Think you don't eat a lot of sugar? Consider this-every day the average American consumes the equivalent of 22 teaspoons of "extra" sugar-sugar that's been added to food and beverages.
That's about a half of a cup every day!
If you're pretty sure you don't have a sweet tooth, Consumer Reports says you may be in for a surprise.
Sodas...candy...and cookies. They're the usual sugary suspects. But Consumer Reports says even if you don't buy a lot of theses, you still could be taking in too much sugar.
Jamie Hirsh of Consumer Reports says, "A high intake of sugar comes with some serious health risks. The American Heart Association says it increases the risk of high blood pressure and high triglyceride levels."
So how much sugar is too much?
Hirsh says, "You want to try to keep the added sugar to no more than six teaspoons a day for women and nine teaspoons for men, but that can be easier said than done."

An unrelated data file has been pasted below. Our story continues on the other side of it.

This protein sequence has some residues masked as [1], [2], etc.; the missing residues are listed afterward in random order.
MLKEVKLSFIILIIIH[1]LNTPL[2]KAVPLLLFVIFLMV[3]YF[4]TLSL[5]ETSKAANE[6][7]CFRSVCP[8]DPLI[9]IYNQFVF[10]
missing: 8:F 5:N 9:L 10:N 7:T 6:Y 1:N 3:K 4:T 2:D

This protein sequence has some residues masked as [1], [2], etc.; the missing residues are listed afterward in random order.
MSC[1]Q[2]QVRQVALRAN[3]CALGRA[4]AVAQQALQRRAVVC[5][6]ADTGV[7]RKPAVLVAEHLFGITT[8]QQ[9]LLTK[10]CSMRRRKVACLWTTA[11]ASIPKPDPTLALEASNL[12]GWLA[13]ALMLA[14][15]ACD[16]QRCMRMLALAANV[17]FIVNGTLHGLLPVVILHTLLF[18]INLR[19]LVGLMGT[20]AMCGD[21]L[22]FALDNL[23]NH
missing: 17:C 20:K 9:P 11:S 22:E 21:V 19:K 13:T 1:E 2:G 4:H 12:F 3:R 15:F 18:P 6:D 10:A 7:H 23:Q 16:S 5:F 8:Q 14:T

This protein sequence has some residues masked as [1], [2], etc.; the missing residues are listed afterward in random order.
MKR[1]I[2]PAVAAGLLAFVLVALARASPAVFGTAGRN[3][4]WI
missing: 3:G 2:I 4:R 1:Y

Consider how much sugar is in some supermarket staples. A half-cup serving of Prego's Traditional Italian Sauce contains the equivalent of two-and-a-half teaspoons of sugar.
A six ounce container of Dannon's All-Natural Vanilla Lowfat Yogurt contains over six teaspoons of sugar!
So does a half-cup serving of Mott's Original Apple Sauce.
Even a serving of Vlasic Sweet Midgets pickles has almost two teaspoons-that's just three little pickles!
Hirsh says, "A teaspoon of sugar is equivalent to about four grams, so that can help give you a good estimate."
Also look under the ingredients. You probably recognize sucrose...glucose...and high fructose corn syrup as added sugar.
But it's listed under many names, like fruit juice concentrate...malt syrup...and evaporated can juice...to name a few.
Consumer Reports says eliminating sugary beverages, like soda, bottled teas, and juice drinks, will cut your sugar significantly.
Some sodas can have as much as 16 teaspoons in a 20-ounce bottle!
Instead, try seltzer with a splash of fruit juice, unsweetened teas, or a smoothie made with fresh fruit and plain nonfat yogurt.